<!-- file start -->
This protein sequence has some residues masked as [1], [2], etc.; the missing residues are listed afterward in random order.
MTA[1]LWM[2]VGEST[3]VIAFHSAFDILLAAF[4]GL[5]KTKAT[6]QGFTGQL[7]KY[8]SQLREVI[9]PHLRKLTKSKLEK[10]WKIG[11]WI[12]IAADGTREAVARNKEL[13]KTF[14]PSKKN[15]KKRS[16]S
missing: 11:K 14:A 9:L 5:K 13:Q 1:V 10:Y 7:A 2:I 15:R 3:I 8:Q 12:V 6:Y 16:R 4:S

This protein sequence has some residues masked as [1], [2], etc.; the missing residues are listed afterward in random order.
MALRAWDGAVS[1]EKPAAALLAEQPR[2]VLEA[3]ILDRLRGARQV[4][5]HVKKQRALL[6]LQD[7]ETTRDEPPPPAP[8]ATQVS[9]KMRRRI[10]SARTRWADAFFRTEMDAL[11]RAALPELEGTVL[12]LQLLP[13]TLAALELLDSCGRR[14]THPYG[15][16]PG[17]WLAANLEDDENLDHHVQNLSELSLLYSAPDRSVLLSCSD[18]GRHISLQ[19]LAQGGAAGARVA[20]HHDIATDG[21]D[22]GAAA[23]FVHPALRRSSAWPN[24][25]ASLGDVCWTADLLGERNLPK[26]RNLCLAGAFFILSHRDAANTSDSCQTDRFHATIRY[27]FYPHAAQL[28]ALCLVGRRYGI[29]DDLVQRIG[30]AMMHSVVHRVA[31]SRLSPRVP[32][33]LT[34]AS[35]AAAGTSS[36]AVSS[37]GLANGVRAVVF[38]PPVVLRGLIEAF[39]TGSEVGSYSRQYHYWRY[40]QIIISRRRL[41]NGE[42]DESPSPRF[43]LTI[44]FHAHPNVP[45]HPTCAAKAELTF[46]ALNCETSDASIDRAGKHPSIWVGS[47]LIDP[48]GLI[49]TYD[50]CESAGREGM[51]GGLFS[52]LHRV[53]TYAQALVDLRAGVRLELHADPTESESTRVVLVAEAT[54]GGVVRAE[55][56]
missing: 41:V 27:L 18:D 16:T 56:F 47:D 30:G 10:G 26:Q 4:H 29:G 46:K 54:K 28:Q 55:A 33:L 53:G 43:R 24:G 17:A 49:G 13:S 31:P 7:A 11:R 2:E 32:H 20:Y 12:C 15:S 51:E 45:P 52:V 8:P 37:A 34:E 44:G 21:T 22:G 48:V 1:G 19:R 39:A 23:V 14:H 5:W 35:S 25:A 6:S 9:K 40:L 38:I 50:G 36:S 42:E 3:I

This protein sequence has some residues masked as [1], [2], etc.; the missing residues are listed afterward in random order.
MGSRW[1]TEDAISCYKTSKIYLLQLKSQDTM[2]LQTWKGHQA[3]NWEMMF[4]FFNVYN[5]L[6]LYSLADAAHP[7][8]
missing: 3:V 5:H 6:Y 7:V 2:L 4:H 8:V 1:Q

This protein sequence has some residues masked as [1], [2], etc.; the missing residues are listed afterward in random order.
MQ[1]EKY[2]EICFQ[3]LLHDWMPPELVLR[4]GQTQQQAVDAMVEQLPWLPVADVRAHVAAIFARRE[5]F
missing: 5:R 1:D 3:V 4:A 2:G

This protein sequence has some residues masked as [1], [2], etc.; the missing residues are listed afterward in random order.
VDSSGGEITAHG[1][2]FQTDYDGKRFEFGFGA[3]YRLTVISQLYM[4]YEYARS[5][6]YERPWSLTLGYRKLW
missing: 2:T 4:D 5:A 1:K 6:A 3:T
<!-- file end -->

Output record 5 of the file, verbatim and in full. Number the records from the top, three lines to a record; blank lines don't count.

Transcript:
This protein sequence has some residues masked as [1], [2], etc.; the missing residues are listed afterward in random order.
VDSSGGEITAHG[1][2]FQTDYDGKRFEFGFGA[3]YRLTVISQLYM[4]YEYARS[5][6]YERPWSLTLGYRKLW
missing: 2:T 4:D 5:A 1:K 6:A 3:T